3. The Panel heard and accepted the advice of the Legal Assessor. The Panel had regard to the content of the Registrant’s email dated 31 October 2018 and was in no doubt that she had voluntarily waived her right to attend this hearing. The Panel was further satisfied that no useful purpose would be served by adjourning this review hearing. Accordingly, the Panel determined to proceed in the Registrant’s absence.
4. Between 6 July 2015 and 23 February 2016, the Registrant was employed as an agency Social Worker via the Social Care Recruitment Agency (Network Health Care) in the referral service of the Plymouth City Council (the Council) Children Young People and Family Services. During the period covered by the Allegation, in January and February 2016, the Registrant was working in the Initial Response Team in the Referral and Assessment Service (the Service). Her responsibility was to make the initial visit to children in families where concerns had been raised. Some of these families were already known to the department.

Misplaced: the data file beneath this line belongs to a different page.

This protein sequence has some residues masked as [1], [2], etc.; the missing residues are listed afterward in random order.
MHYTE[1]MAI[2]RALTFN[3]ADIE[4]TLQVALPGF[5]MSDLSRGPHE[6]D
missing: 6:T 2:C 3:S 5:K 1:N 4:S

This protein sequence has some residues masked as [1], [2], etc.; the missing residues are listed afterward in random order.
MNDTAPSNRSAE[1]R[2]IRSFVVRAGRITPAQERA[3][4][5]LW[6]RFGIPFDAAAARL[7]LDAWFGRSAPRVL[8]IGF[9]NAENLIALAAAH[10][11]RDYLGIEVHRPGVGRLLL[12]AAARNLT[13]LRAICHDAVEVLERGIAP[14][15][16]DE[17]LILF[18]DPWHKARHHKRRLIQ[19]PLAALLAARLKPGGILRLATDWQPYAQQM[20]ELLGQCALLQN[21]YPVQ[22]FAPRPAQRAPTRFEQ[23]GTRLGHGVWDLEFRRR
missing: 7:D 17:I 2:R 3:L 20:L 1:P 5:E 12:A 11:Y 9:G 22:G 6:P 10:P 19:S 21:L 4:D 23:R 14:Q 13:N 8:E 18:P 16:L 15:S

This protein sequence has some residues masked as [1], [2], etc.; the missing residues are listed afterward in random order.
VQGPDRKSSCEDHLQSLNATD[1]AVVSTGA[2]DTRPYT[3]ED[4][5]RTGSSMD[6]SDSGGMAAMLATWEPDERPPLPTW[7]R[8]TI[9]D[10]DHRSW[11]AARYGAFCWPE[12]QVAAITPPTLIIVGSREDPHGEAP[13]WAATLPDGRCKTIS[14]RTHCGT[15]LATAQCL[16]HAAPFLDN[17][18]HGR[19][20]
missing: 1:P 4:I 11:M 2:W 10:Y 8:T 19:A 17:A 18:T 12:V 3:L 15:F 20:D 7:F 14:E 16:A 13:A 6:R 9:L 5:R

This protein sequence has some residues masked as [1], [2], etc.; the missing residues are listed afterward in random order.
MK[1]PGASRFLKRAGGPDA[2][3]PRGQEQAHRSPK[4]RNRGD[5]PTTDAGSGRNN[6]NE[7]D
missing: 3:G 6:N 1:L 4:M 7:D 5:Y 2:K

5. One of her responsibilities was to make contact with the children in the family who may be at risk and complete a report known as ‘the Single Assessment’. In order to complete a Single Assessment, a Social Worker had to speak to the child at risk and ascertain his or her views and concerns.
6. The allegation arose from the Registrant’s contact with and assessment of two children between 19 January and 3 February 2016.
7. The first, known as Child A, was 5 years old and one of four children in a family that had had previous involvement with the Service. The children were referred to the department on 21 December 2015, because the mother of Child A had reported to her Housing Officer concerns about the children having contact with their father. There was a previous history of domestic violence.
8. On 19 January 2016, the Registrant visited Child A’s family and spoke with his mother. She subsequently completed a Single Assessment in which she claimed to have spoken to Child A, when in fact Child A was not present on that occasion.